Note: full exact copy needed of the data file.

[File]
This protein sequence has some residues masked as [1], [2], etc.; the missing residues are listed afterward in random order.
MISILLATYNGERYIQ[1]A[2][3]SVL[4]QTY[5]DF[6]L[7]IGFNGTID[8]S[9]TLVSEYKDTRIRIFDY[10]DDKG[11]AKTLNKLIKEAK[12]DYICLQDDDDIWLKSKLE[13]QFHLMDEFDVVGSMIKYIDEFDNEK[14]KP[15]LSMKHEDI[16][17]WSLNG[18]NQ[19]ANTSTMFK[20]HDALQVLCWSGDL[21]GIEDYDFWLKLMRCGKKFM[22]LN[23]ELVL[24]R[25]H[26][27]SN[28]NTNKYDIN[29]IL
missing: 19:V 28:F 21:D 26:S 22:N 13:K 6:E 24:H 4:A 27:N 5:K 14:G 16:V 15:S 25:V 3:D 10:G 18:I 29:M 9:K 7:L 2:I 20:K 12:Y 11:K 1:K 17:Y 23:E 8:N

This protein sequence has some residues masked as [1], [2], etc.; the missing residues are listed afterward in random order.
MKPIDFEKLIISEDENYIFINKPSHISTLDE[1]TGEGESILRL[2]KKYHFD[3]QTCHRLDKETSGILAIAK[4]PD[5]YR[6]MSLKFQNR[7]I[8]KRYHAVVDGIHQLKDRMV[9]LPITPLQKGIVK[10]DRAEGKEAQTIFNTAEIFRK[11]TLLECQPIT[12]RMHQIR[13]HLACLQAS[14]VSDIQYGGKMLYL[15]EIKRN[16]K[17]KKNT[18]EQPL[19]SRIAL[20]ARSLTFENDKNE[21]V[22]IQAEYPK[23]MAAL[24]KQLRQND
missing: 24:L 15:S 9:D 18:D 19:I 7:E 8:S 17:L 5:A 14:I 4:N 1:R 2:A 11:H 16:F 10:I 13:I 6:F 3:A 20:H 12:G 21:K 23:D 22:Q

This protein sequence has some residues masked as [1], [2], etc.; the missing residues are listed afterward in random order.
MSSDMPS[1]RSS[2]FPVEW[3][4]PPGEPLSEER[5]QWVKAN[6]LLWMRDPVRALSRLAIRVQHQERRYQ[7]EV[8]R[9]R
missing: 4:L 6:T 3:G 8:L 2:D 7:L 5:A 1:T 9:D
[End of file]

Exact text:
This protein sequence has some residues masked as [1], [2], etc.; the missing residues are listed afterward in random order.
MISILLATYNGERYIQ[1]A[2][3]SVL[4]QTY[5]DF[6]L[7]IGFNGTID[8]S[9]TLVSEYKDTRIRIFDY[10]DDKG[11]AKTLNKLIKEAK[12]DYICLQDDDDIWLKSKLE[13]QFHLMDEFDVVGSMIKYIDEFDNEK[14]KP[15]LSMKHEDI[16][17]WSLNG[18]NQ[19]ANTSTMFK[20]HDALQVLCWSGDL[21]GIEDYDFWLKLMRCGKKFM[22]LN[23]ELVL[24]R[25]H[26][27]SN[28]NTNKYDIN[29]IL
missing: 19:V 28:F 21:D 26:S 22:N 13:K 6:E 24:H 4:A 27:N 5:K 14:G 16:V 15:S 25:V 3:D 10:G 18:I 29:M 9:K 7:L 2:I 20:K 12:Y 11:K 1:K 17:Y 23:E 8:N

This protein sequence has some residues masked as [1], [2], etc.; the missing residues are listed afterward in random order.
MKPIDFEKLIISEDENYIFINKPSHISTLDE[1]TGEGESILRL[2]KKYHFD[3]QTCHRLDKETSGILAIAK[4]PD[5]YR[6]MSLKFQNR[7]I[8]KRYHAVVDGIHQLKDRMV[9]LPITPLQKGIVK[10]DRAEGKEAQTIFNTAEIFRK[11]TLLECQPIT[12]RMHQIR[13]HLACLQAS[14]VSDIQYGGKMLYL[15]EIKRN[16]K[17]KKNT[18]EQPL[19]SRIAL[20]ARSLTFENDKNE[21]V[22]IQAEYPK[23]MAAL[24]KQLRQND
missing: 24:L 15:S 9:D 18:D 19:I 7:E 8:S 17:L 5:A 14:I 4:N 1:R 2:A 11:H 16:F 10:I 13:I 6:F 3:A 20:H 12:G 21:K 23:D 22:Q

This protein sequence has some residues masked as [1], [2], etc.; the missing residues are listed afterward in random order.
MSSDMPS[1]RSS[2]FPVEW[3][4]PPGEPLSEER[5]QWVKAN[6]LLWMRDPVRALSRLAIRVQHQERRYQ[7]EV[8]R[9]R
missing: 4:L 6:T 3:G 8:L 2:D 7:L 5:A 1:T 9:D